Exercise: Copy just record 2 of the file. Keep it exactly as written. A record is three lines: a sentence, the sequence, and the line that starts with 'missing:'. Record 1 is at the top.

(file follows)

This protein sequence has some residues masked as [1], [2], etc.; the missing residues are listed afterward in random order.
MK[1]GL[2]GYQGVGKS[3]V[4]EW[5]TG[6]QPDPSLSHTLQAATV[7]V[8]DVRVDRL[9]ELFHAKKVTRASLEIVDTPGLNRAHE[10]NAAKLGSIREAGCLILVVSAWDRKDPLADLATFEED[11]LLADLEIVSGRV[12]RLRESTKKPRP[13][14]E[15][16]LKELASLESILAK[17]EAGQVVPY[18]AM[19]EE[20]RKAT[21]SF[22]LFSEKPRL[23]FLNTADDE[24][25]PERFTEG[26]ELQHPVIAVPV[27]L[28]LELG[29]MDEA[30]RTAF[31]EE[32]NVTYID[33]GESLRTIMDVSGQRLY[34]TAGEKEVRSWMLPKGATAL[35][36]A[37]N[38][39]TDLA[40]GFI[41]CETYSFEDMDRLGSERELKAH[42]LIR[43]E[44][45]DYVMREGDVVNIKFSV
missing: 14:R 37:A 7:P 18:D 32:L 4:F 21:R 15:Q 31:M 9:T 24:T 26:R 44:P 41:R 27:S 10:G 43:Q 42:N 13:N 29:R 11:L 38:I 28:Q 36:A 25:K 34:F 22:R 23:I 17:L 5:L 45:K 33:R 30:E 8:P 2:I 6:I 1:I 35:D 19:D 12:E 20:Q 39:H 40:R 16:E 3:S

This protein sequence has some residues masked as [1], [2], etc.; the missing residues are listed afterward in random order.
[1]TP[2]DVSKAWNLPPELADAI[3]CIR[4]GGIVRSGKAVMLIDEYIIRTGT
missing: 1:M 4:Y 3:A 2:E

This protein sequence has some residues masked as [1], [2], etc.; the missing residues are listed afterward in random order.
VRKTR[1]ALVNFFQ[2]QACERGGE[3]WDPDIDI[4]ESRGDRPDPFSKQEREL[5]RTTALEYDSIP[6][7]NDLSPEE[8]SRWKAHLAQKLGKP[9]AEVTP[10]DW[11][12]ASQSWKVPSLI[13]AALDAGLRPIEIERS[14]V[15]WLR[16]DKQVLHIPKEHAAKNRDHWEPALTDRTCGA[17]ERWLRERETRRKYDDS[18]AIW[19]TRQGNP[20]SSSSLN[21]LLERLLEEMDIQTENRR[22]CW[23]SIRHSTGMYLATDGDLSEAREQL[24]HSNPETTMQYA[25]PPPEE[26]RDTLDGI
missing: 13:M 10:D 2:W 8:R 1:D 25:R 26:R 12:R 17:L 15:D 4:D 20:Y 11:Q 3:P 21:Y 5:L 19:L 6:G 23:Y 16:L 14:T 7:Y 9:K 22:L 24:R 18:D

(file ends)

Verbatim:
This protein sequence has some residues masked as [1], [2], etc.; the missing residues are listed afterward in random order.
[1]TP[2]DVSKAWNLPPELADAI[3]CIR[4]GGIVRSGKAVMLIDEYIIRTGT
missing: 1:M 4:Y 3:A 2:E